Taiwan’s government has signalled it will abandon plans to buy advanced anti-submarine helicopters from the United States, saying the price is too high.
The self-governing island, which China claims as its territory, had previously said it planned to buy 12 MH-60R anti-submarine helicopters made by Lockheed Martin Corp unit Sikorsky.
Local media has reported the US had rejected the sale as not being in line with the island’s needs.
But asked in parliament about recent changes to Taiwan’s purchases of new US weapons, Defence Minister Chiu Kuo-cheng said on Thursday that the “price is too high, beyond the scope of our country’s ability”.
The update comes as US and Taiwanese officials have been increasingly pushing the island to modernise its military so it can become a “porcupine” that will be difficult for China to attack.
President Tsai Ing-wen has championed the concept of “asymmetric warfare”, which involves developing high-tech, highly mobile weapons that are hard to destroy and can deliver precision attacks.
But recent developments, notably the Russian invasion of Ukraine, have made that goal more difficult.
Two other arms purchases have been delayed – M109A6 Medium Self-Propelled Howitzer artillery systems and mobile Stinger anti-aircraft missiles. Shipments of both weapons have been promised to Ukraine as part of the $3.7bn in direct military aid pledged by Washington since Russia invaded Ukraine on February 24.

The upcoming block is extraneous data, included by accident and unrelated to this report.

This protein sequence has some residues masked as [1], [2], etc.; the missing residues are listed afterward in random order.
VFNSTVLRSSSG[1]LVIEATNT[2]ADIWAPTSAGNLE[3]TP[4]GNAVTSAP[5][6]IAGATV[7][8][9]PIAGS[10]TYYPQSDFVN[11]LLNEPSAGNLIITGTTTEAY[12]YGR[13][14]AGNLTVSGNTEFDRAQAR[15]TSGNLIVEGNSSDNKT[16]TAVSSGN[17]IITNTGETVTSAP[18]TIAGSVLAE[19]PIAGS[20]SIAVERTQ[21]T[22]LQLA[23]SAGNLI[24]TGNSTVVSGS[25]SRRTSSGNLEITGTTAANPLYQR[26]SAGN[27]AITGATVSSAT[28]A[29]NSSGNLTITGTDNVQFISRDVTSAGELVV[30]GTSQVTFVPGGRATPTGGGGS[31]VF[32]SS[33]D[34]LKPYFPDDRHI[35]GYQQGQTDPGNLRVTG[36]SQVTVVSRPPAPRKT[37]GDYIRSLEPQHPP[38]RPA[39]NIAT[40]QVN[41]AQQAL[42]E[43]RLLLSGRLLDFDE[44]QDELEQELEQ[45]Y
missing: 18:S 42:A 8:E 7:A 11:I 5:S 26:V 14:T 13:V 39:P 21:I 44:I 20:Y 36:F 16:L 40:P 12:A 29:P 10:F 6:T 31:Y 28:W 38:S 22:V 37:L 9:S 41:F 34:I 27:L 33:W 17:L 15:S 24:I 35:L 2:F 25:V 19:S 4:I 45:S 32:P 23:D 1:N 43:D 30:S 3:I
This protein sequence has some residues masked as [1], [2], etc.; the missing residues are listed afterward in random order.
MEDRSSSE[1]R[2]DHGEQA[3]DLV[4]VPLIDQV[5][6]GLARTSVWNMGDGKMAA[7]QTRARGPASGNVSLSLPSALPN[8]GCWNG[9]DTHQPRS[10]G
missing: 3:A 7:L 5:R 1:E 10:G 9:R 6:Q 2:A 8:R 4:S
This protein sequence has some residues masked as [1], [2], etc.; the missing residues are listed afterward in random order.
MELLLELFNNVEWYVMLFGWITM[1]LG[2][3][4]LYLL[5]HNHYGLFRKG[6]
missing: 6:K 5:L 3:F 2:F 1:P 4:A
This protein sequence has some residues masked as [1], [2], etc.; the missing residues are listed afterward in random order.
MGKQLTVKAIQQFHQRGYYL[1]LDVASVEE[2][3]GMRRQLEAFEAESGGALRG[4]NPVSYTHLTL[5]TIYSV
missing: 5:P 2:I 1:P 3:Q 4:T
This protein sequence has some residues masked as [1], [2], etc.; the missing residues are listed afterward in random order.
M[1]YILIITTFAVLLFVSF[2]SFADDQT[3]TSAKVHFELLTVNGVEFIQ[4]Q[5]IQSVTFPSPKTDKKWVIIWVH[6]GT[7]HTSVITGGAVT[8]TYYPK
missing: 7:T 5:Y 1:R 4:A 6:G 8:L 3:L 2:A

The Stingers, manufactured by Raytheon Technologies, are in particularly high demand in Ukraine, where they have been used against Russian aircraft. However, US supplies have shrunk and there are significant hurdles to producing more of the anti-aircraft weapons.
Chiu said Taiwan had already signed the contract for the Stingers and paid for them, and the government would press Washington to deliver them.
“We don’t view arms sales as a trifling matter, and we have back-up plans,” he added, without elaborating.
Taiwan has said the US has offered alternatives to the Howitzer artillery systems, including truck-based rocket launchers made by Lockheed Martin called the High Mobility Artillery Rocket System, or HIMARS.
Chiu said they were still considering their options.
Meanwhile, China has been ramping up its own military modernisation and pressure on Taiwan as it seeks to force the democratically-governed island to accept Beijing’s rule.
Chiu said there had recently been many “enemy ships” in the waters around Taiwan, which “in principle stand off” with Taiwanese forces, although he did not give further details.
Eight Chinese naval vessels, including the aircraft carrier the Liaoning, passed between islands in Japan’s southern Okinawa chain on Monday, an area that is to Taiwan’s northeast.